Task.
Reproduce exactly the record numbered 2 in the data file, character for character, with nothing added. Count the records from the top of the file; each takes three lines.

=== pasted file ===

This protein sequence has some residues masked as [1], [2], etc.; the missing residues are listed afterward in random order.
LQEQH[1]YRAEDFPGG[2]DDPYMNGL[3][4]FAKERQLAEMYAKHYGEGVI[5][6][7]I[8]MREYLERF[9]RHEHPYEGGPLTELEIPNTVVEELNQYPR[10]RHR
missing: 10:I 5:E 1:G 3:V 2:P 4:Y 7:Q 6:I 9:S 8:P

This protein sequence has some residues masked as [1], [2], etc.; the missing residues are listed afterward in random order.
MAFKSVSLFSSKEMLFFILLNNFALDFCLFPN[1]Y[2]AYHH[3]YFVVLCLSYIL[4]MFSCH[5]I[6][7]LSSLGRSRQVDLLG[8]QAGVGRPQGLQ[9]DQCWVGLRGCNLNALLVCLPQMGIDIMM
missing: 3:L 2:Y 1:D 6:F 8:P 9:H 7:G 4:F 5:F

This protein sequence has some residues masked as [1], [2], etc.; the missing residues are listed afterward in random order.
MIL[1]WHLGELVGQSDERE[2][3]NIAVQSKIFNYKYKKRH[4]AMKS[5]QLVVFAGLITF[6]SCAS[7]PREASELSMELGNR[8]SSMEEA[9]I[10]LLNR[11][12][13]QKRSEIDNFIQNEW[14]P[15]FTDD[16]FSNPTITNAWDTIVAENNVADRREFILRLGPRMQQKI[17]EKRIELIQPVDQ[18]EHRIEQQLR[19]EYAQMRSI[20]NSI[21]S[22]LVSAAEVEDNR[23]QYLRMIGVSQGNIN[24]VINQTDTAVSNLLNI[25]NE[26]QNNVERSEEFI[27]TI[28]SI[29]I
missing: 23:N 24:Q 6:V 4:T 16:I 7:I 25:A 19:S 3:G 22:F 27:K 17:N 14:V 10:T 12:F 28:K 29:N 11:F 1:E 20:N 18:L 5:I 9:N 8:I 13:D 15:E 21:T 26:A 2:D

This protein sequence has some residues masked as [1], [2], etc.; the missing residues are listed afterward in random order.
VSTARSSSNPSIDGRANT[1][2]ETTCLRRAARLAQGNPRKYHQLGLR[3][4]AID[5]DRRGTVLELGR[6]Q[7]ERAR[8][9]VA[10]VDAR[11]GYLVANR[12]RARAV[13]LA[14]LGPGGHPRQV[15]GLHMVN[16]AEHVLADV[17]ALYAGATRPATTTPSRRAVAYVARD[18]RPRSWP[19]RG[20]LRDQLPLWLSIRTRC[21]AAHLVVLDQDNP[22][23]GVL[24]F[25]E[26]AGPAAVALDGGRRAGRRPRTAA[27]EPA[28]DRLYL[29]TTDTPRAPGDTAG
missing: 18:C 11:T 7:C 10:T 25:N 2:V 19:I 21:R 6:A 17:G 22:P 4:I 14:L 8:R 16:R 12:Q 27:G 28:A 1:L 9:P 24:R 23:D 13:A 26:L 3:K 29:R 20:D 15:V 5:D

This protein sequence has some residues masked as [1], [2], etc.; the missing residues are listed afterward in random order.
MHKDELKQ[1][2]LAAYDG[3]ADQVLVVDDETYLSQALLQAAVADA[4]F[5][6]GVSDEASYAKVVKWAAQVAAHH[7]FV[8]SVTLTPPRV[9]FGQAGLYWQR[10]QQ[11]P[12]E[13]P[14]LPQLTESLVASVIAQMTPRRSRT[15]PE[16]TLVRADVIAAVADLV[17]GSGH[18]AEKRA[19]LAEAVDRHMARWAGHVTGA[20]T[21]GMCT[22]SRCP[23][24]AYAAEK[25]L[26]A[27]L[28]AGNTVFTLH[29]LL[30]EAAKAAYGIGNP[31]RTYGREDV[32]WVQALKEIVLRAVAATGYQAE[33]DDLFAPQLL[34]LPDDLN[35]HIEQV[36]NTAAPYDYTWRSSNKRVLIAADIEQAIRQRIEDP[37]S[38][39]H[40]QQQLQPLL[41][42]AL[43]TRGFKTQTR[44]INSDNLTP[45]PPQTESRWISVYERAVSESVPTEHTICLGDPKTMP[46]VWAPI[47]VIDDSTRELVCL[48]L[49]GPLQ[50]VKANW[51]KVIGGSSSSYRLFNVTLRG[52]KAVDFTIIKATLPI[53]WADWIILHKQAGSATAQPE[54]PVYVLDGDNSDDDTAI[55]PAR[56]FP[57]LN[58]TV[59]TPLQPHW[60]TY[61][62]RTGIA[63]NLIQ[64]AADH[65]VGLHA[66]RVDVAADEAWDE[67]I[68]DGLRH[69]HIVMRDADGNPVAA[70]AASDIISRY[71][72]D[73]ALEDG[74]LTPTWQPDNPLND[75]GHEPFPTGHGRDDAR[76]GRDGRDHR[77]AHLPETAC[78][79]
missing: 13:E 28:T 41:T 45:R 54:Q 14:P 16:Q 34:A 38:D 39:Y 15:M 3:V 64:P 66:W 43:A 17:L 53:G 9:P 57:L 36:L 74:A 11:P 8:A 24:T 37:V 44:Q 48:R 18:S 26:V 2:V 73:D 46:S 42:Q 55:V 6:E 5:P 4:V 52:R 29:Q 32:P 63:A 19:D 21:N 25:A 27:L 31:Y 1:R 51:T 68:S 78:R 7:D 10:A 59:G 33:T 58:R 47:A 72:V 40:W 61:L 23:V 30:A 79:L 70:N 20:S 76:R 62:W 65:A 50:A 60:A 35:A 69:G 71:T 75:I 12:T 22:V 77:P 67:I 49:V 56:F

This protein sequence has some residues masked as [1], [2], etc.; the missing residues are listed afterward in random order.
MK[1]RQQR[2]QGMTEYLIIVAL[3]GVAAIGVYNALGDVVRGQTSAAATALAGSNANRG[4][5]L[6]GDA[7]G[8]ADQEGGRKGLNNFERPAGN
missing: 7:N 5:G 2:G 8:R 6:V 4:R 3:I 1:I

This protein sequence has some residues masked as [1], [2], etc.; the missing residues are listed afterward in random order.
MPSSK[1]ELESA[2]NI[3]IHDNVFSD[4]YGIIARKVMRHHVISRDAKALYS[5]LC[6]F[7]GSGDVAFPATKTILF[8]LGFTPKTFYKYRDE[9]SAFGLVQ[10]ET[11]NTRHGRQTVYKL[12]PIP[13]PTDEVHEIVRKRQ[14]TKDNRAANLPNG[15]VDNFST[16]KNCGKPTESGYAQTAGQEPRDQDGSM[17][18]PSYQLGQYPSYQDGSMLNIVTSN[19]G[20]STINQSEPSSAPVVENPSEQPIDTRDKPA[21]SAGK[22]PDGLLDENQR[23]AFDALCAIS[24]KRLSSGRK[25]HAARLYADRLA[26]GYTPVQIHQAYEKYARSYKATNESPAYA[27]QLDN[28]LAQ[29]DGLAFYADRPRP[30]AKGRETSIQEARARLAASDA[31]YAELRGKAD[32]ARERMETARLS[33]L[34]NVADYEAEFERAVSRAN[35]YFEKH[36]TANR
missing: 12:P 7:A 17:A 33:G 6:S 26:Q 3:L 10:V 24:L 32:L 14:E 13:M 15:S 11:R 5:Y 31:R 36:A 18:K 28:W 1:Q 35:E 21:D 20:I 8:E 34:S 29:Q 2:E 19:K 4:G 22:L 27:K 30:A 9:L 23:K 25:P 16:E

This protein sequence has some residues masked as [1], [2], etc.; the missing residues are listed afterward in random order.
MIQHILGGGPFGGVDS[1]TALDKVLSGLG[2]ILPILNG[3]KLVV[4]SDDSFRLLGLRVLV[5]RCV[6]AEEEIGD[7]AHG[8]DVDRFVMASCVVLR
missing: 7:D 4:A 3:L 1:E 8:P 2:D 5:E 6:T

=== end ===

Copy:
This protein sequence has some residues masked as [1], [2], etc.; the missing residues are listed afterward in random order.
MAFKSVSLFSSKEMLFFILLNNFALDFCLFPN[1]Y[2]AYHH[3]YFVVLCLSYIL[4]MFSCH[5]I[6][7]LSSLGRSRQVDLLG[8]QAGVGRPQGLQ[9]DQCWVGLRGCNLNALLVCLPQMGIDIMM
missing: 3:L 2:Y 1:D 6:F 8:P 9:H 7:G 4:F 5:F